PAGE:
#3
You can use Dm7 to G7 to Cmaj7, really common to jazz. Maybe throw in a Bm(b5) to E+9 to Am7. Just anything in the key of C really.
#4
Can you explain these chords, their diatonic relativety, etc. ?
I'm curious, and love to learn.
And it wouldn't hurt to explain it to the TS either (Y).
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#5
Well Dm7 - G7 - CMaj is called a II-V-I progression. The II-V-I progression is one of the most popular chord progressions in jazz. You don't always have to use those chord together however. Often composers will just use a II-V or V-I progression aswell.
#6
Quote by ColdbulleT
Well Dm7 - G7 - CMaj is called a II-V-I progression. The II-V-I progression is one of the most popular chord progressions in jazz. You don't always have to use those chord together however. Often composers will just use a II-V or V-I progression aswell.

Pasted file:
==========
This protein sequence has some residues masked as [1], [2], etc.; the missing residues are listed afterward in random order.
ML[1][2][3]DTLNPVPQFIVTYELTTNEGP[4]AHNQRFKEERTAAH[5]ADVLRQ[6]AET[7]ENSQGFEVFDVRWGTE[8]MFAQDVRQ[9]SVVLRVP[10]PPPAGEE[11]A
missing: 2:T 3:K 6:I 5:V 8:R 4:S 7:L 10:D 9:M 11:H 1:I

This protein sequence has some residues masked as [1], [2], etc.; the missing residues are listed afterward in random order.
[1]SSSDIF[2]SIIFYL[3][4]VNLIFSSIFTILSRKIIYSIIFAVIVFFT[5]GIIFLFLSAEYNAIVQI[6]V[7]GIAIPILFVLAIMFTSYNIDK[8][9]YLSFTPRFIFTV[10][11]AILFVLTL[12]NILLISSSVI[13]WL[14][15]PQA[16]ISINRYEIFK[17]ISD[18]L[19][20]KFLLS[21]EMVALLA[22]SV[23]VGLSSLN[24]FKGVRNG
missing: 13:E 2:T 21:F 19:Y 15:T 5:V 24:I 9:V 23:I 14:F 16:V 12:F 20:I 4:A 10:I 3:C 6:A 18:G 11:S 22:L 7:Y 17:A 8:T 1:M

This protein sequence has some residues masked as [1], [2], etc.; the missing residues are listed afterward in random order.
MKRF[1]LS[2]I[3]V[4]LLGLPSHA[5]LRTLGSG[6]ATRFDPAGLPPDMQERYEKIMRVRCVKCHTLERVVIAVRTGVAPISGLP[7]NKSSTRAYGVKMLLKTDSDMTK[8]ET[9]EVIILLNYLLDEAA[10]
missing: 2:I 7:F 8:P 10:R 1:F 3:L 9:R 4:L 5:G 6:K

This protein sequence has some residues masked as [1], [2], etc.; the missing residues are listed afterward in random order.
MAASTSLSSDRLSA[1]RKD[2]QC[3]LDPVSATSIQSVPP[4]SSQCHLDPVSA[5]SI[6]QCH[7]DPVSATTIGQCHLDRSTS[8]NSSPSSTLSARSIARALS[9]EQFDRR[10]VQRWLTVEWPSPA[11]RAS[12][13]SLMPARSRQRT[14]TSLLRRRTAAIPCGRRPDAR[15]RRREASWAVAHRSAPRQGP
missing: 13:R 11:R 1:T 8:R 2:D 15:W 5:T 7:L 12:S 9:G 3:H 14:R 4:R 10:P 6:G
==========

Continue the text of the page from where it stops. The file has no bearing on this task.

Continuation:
V-I is from waaay back, when jazz was still busy developing itself into the way we know it now. Around the same time, the ii-V-I was added, and that sounded more sophisticated. Later on, people tried experimenting with ii-V-i's where the i is the ii of the next chord, going round the circle of fifths! Etc etc.

Anyway, ideas to try:

ii-V-I: Dm7 - G7 - Cmaj7
vi-ii-V-I: Am7 - Dm7 - G7 - Cmaj7
vii*-III-vi: Bm7b5 - E7 - Amin7
ii-V-I-IV-vii*-III-vi - vi: Dmin7 - G7 - Cmaj7 - Fmaj7 - Bm7b5 - E7 - Am7

You can also try some standard things, like replacing any chord in such a progression with it's dominant variant. IE you can make Am7 - Dm7 - G7 - Cmaj7 something like A7 - Dm7 - G7 - Cmaj7. Gives it more pull to the Dm7 and eventually to the Cmaj7. You can also try making it all dominants (except the C chord probably)
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